Captain Allgood, Sir Colin's trusted Assistant Quartermaster-General, was the bearer of the order. He and Hope, after consulting together, determined that before the latter obeyed they would try to discover if there did not exist an opening in some other part of the walls. Assisted by a sergeant of the 93rd, they set about their search, and actually did find a narrow gap, through which they could see that the enemy, terrified and thrown into confusion by the exploding rockets falling amongst them, were fast abandoning the building. The two friends helped each other through the gap, and, followed by some Highlanders, they proceeded across the now deserted enclosure to secure the only gateway, which was on the opposite side to that which we had attacked; and Allgood had the great pleasure of announcing to the Commander-in-Chief that there was no need to retire, for the formidable position was in our possession.
It was getting dark when at length we occupied the Shah Najaf; some of us got on to the top of the building to take a look round. There was just light enough to show us a sepoy sauntering unconcernedly up to the gate, evidently in happy ignorance of what had happened. He soon discovered that his comrades were no longer masters of the situation, and, letting his musket fall, he made all haste to the river, into which he dropped, and swam to the other[Page 186] side.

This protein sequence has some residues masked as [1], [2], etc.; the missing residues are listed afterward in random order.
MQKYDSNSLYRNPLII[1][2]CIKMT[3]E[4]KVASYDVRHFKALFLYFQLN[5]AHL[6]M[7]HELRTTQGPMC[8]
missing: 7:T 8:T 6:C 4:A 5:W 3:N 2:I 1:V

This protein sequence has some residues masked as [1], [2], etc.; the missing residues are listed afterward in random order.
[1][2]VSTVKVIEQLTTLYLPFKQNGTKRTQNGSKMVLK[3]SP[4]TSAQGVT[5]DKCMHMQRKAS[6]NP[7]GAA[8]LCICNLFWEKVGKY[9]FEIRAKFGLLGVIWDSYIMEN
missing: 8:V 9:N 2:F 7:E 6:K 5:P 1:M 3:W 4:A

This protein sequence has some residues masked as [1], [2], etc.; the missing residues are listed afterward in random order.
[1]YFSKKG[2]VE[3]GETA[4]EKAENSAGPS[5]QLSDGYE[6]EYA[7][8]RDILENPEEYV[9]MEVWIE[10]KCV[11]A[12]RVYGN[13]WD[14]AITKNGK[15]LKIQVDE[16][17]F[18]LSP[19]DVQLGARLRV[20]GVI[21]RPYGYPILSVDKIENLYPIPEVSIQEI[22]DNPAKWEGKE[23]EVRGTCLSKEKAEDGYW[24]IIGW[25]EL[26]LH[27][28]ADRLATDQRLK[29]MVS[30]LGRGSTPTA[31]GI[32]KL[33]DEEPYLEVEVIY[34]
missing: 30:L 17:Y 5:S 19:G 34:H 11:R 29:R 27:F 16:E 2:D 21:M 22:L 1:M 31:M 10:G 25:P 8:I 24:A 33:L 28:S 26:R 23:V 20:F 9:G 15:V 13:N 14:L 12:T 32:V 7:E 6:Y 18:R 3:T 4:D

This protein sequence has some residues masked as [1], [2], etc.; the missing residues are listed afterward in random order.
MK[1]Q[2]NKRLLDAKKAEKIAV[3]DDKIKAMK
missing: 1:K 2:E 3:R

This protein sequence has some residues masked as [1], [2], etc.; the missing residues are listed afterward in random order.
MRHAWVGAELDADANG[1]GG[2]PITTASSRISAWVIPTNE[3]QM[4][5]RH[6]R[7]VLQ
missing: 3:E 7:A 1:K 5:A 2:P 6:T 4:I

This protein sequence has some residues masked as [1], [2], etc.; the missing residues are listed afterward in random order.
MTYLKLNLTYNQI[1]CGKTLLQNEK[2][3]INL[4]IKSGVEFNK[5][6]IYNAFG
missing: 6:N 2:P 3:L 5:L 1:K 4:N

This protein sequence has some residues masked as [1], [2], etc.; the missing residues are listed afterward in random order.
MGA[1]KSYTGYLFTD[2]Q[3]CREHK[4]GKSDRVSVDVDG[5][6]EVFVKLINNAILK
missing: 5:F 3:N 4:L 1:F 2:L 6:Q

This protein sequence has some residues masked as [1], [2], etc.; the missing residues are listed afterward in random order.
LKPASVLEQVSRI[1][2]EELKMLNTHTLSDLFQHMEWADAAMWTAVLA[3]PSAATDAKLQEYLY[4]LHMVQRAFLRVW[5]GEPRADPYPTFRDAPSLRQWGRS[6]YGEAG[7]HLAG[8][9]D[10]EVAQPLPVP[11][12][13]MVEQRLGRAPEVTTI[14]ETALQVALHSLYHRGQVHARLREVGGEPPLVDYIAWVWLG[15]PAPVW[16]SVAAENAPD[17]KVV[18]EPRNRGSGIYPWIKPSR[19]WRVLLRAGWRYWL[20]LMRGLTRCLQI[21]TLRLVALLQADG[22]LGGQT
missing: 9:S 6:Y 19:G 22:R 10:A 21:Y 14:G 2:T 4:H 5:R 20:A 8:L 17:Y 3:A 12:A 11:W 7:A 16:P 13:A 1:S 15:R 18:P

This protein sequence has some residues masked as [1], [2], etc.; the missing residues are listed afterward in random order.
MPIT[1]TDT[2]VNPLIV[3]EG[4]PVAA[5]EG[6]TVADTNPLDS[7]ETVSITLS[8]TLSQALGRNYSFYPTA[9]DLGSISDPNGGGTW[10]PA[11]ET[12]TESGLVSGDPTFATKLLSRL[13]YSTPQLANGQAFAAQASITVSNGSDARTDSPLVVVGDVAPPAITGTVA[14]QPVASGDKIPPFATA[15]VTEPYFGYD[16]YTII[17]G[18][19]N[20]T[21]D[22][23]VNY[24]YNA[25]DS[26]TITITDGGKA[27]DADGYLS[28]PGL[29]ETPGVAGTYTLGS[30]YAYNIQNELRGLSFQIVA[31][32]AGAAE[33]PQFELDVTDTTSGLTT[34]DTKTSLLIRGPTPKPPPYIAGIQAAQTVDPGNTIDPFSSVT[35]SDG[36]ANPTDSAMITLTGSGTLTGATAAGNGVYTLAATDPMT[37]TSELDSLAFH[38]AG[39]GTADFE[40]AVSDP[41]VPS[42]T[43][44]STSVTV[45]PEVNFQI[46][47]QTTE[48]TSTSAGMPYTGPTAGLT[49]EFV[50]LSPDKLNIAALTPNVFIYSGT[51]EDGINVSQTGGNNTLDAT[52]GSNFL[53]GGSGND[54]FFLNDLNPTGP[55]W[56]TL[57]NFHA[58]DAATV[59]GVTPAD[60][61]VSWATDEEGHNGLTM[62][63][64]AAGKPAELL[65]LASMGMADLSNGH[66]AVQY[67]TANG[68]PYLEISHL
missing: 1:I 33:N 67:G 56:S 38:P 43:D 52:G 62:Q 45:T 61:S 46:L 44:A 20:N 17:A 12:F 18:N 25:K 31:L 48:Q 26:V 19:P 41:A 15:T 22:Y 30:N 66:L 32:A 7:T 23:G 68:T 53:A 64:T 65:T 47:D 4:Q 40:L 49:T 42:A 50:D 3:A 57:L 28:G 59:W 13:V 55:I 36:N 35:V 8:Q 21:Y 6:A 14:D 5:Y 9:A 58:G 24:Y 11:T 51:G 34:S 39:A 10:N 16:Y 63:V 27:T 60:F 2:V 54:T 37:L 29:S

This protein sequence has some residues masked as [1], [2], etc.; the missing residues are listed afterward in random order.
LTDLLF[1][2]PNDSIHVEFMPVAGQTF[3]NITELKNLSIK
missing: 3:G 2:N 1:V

Sir Colin and my General took up their quarters in the Shah Najaf, but only nominally, for after a scratch dinner we all joined the troops, who bivouacked where they stood.
The force was disposed in a semicircle, extending from the Shah Najaf to the barracks. The wounded were placed in the huts near the Sikandarbagh, where they passed a most comfortless night, for when the sun set it rapidly got cold, and the hospital arrangements were necessarily on a very limited scale.
By this tune I was dead beat, having been for sixty hours continually in the saddle, except when I lay down for a short nap on the night of the 14th.
We were not allowed, however, to have a very long night's rest. Hours before dawn on the 17th we were roused by the beating of drums and ringing of bells (an impotent attempt on the part of the rebel leaders to excite the enthusiasm of their followers), which caused the troops to prepare for an attack and stand to their arms. But the enemy were not in a mood to encounter us in the open, small as our numbers were; they had suffered heavily the day before, and they must have begun to realize that their strongest positions were inadequate against British pluck and determination.